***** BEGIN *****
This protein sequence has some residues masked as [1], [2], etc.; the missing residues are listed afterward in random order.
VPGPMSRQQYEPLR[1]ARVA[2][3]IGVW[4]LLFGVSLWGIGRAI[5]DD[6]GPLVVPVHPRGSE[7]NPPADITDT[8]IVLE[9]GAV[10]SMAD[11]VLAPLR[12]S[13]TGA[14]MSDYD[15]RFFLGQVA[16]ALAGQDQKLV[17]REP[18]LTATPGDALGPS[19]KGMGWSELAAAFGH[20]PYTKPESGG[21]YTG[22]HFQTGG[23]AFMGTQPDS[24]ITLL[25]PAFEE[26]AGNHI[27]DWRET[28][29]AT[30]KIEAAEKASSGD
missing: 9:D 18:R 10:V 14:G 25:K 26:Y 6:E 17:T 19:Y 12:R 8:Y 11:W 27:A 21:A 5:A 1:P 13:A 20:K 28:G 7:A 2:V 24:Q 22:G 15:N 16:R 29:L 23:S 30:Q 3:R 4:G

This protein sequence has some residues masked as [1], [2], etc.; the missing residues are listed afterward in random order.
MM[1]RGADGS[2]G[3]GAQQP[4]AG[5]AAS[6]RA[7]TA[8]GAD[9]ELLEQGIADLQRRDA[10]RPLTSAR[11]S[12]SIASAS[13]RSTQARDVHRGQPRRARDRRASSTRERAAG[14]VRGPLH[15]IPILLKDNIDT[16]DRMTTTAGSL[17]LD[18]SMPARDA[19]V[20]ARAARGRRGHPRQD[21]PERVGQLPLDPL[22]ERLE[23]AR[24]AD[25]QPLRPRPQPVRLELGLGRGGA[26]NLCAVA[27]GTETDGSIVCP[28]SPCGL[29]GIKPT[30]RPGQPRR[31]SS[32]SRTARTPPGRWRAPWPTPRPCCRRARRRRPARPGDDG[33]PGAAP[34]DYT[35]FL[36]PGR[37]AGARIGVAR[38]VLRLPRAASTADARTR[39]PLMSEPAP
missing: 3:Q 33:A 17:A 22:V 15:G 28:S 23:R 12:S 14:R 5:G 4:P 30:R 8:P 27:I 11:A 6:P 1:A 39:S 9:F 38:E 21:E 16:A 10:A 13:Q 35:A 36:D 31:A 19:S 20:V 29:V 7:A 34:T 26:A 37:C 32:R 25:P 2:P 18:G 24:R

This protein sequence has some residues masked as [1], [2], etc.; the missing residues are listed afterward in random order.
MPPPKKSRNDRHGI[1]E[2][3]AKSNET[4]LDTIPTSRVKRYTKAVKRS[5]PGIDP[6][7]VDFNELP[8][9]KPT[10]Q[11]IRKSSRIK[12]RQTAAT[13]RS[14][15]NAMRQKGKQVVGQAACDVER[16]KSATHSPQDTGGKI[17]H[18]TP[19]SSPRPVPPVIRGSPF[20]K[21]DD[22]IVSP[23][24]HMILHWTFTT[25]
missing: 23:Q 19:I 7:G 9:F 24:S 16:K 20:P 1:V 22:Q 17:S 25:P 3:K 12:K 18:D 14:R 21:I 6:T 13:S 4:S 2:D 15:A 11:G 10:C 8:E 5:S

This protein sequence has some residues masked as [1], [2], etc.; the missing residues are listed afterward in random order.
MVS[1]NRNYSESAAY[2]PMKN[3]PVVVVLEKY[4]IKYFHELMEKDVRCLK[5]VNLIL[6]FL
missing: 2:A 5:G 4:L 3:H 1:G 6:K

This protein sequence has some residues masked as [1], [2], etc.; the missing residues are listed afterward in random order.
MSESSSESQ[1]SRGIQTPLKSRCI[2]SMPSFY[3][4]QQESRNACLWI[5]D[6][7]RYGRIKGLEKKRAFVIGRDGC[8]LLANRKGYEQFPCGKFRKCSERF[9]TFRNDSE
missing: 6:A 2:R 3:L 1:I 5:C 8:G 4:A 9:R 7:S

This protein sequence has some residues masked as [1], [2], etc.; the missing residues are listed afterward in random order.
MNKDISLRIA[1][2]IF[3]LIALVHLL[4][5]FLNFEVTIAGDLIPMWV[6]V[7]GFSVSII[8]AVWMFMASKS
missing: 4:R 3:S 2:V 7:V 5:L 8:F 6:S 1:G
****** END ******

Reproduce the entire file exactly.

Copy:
This protein sequence has some residues masked as [1], [2], etc.; the missing residues are listed afterward in random order.
VPGPMSRQQYEPLR[1]ARVA[2][3]IGVW[4]LLFGVSLWGIGRAI[5]DD[6]GPLVVPVHPRGSE[7]NPPADITDT[8]IVLE[9]GAV[10]SMAD[11]VLAPLR[12]S[13]TGA[14]MSDYD[15]RFFLGQVA[16]ALAGQDQKLV[17]REP[18]LTATPGDALGPS[19]KGMGWSELAAAFGH[20]PYTKPESGG[21]YTG[22]HFQTGG[23]AFMGTQPDS[24]ITLL[25]PAFEE[26]AGNHI[27]DWRET[28][29]AT[30]KIEAAEKASSGD
missing: 9:D 18:R 10:V 14:G 25:K 26:Y 6:E 17:T 19:Y 12:R 8:Y 11:W 27:A 21:A 5:A 1:P 13:A 20:K 28:G 7:A 2:V 24:Q 22:G 15:N 16:R 29:L 23:S 30:Q 3:R 4:G

This protein sequence has some residues masked as [1], [2], etc.; the missing residues are listed afterward in random order.
MM[1]RGADGS[2]G[3]GAQQP[4]AG[5]AAS[6]RA[7]TA[8]GAD[9]ELLEQGIADLQRRDA[10]RPLTSAR[11]S[12]SIASAS[13]RSTQARDVHRGQPRRARDRRASSTRERAAG[14]VRGPLH[15]IPILLKDNIDT[16]DRMTTTAGSL[17]LD[18]SMPARDA[19]V[20]ARAARGRRGHPRQD[21]PERVGQLPLDPL[22]ERLE[23]AR[24]AD[25]QPLRPRPQPVRLELGLGRGGA[26]NLCAVA[27]GTETDGSIVCP[28]SPCGL[29]GIKPT[30]RPGQPRR[31]SS[32]SRTARTPPGRWRAPWPTPRPCCRRARRRRPARPGDDG[33]PGAAP[34]DYT[35]FL[36]PGR[37]AGARIGVAR[38]VLRLPRAASTADARTR[39]PLMSEPAP
missing: 3:Q 33:A 17:A 22:V 15:G 28:S 23:R 12:S 14:R 5:G 4:P 30:R 8:P 27:I 11:A 6:P 1:A 39:S 9:F 38:E 21:E 16:A 10:A 13:Q 35:A 36:D 31:A 19:S 20:V 29:V 7:A 34:T 26:A 37:C 32:R 25:P 2:P 18:G 24:R

This protein sequence has some residues masked as [1], [2], etc.; the missing residues are listed afterward in random order.
MPPPKKSRNDRHGI[1]E[2][3]AKSNET[4]LDTIPTSRVKRYTKAVKRS[5]PGIDP[6][7]VDFNELP[8][9]KPT[10]Q[11]IRKSSRIK[12]RQTAAT[13]RS[14][15]NAMRQKGKQVVGQAACDVER[16]KSATHSPQDTGGKI[17]H[18]TP[19]SSPRPVPPVIRGSPF[20]K[21]DD[22]IVSP[23][24]HMILHWTFTT[25]
missing: 23:Q 19:I 7:G 9:F 24:S 16:K 20:P 1:V 22:Q 17:S 25:P 3:K 12:K 18:D 14:R 21:I 6:T 13:S 4:S 2:D 15:A 11:G 10:C 8:E 5:S

This protein sequence has some residues masked as [1], [2], etc.; the missing residues are listed afterward in random order.
MVS[1]NRNYSESAAY[2]PMKN[3]PVVVVLEKY[4]IKYFHELMEKDVRCLK[5]VNLIL[6]FL
missing: 2:A 5:G 4:L 3:H 1:G 6:K

This protein sequence has some residues masked as [1], [2], etc.; the missing residues are listed afterward in random order.
MSESSSESQ[1]SRGIQTPLKSRCI[2]SMPSFY[3][4]QQESRNACLWI[5]D[6][7]RYGRIKGLEKKRAFVIGRDGC[8]LLANRKGYEQFPCGKFRKCSERF[9]TFRNDSE
missing: 6:A 2:R 3:L 1:I 5:C 8:G 4:A 9:R 7:S

This protein sequence has some residues masked as [1], [2], etc.; the missing residues are listed afterward in random order.
MNKDISLRIA[1][2]IF[3]LIALVHLL[4][5]FLNFEVTIAGDLIPMWV[6]V[7]GFSVSII[8]AVWMFMASKS
missing: 4:R 3:S 2:V 7:V 5:L 8:F 6:S 1:G